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Bike Lanes on Track for Staten Island’s Clove Road Early This Summer

The project has three segments: sharrows north of Forest Avenue, narrowed car lanes to make room for bike lanes south of Broadway, and a road diet plus bike lanes in the middle. Map: DOT [PDF]
The project has three segments: sharrows north of Forest Avenue, narrowed car lanes to make room for bike lanes south of Broadway, and a road diet plus bike lanes in the middle. Map: DOT [PDF]
The project has three segments: sharrows north of Forest Avenue, narrowed car lanes to make room for bike lanes south of Broadway, and a road diet plus bike lanes in the middle. Map: DOT [PDF]

Clove Road is set to get bike lanes this summer, including a half-mile road diet, nearly two years after Staten Island Community Board 1 asked DOT for the street safety fixes.

Running past the Staten Island Zoo on the way from Wagner College to Port Richmond, Clove Road is a key diagonal connection across North Shore neighborhoods. The project covers 2.3 miles, from Richmond Terrace to Howard Avenue, just north of the Staten Island Expressway.

With 7.3 traffic deaths or serious injuries each year per mile, this section of Clove Road is a "high-crash corridor," according to DOT [PDF].

The northernmost section, between Richmond Terrace and Forest Avenue, will get sharrows. On the southernmost section, from Broadway to Howard Avenue, existing car lanes will be narrowed to make room for five-foot, painted bike lanes on each side of the four-lane road.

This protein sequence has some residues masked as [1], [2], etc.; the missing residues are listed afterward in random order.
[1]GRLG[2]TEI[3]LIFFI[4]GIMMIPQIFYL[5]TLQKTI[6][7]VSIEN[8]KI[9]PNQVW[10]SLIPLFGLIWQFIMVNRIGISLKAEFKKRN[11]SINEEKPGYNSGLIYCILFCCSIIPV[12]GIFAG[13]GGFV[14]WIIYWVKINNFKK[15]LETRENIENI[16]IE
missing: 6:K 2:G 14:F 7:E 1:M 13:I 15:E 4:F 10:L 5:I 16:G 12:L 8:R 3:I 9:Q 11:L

For the half-mile in between, which runs from Forest Avenue to Broadway near the Staten Island Zoo, DOT is proposing a road diet. The street will be converted from four lanes in each direction to two, with a striped center median and turn lane. Painted bike lanes will be added in both directions.

The plan also nets 14 new parking spaces and converts approximately 103 parking spaces on Clove Road from overnight-only to 24-hour parking.

"It adds a bike lane, it adds pedestrian improvements, and it actually adds parking," said Transportation Alternatives Staten Island organizer Greg Mihailovich. While there was some skepticism of the road diet from CB 1 members on Tuesday, Mihailovich said, most seem to believe the project "would protect pedestrians and it would help traffic flow."

DOT first showed the plan to CB 1 last November [PDF], and presented a modified plan [PDF] on Tuesday to the CB 1 transportation committee. The new plan features additional turn lanes, including dedicated right-turn lanes at Purcell Street, Martling Avenue, and Broadway.

Despite general support, CB 1 has yet to vote on a resolution backing the proposal. "[DOT] will review suggestions from attendees before finalizing a plan," an agency spokesperson said. "We anticipate the community board will support the project at its next full board meeting in May. DOT is aiming for implementation in the early summer."

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